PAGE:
Many drugs have one or more asymmetric centers and are administered as a racemate containing an equal mixture of enantiomers with different pharmacologic properties, routes, and rates of disposition in humans. For example, S‐warfarin is more potent than R‐warfarin, and is metabolized by different pathways. The S‐enantiomer is primarily oxidized, and the R‐enantiomer is metabolized by both oxidation and reduction. Nevertheless, because of the difficulty in separating and analyzing individual enantiomers, most pharmacokinetic and pharmacodynamic studies on drugs have been performed without considering the stereochemical factors. This is unfortunate, because a nonstereoselective approach to the study of chiral drugs precludes insight into potential valuable information that may be relevant to drug development and evaluation. On the other hand, when the pharmacologic properties (including activity, disposition, and interaction with the other enantiomer) of enantiomers have been defined, manipulation of the enantiomeric ratio or use of the pure enantiomer can be pursued to optimize therapeutic efficacy. 1988 Pharmacotherapy Publications Inc.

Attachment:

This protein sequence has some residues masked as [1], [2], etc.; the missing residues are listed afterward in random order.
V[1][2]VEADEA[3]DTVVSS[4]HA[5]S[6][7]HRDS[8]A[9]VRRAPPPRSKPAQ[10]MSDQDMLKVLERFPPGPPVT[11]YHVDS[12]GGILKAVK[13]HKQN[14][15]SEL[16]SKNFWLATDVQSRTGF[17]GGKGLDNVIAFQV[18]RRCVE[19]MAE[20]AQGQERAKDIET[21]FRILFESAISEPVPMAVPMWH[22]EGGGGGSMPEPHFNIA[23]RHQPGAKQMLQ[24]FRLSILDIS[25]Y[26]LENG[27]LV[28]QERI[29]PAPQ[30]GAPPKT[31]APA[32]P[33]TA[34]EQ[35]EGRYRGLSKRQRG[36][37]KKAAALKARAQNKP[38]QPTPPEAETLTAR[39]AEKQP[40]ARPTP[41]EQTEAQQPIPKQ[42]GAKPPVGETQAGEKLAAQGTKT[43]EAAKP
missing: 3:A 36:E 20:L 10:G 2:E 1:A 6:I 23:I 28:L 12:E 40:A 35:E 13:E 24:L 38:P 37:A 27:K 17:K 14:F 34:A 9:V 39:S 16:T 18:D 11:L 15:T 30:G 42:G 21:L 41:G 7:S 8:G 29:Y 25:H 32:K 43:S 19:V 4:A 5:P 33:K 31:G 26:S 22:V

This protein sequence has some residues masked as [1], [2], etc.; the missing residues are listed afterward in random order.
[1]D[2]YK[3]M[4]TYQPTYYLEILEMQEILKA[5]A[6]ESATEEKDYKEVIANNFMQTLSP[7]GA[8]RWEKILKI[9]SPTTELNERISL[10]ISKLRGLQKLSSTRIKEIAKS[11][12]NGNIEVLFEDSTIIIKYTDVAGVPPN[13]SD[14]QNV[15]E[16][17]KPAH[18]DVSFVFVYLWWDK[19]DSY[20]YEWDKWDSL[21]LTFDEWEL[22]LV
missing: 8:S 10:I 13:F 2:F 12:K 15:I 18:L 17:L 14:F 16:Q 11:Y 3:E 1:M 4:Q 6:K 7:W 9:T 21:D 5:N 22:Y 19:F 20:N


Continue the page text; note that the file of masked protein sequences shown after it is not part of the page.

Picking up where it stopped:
|Original language||English (US)|
|Number of pages||11|
|Journal||Pharmacotherapy: The Journal of Human Pharmacology and Drug Therapy|
|State||Published - Jan 1 1988|
ASJC Scopus subject areas
- Pharmacology (medical)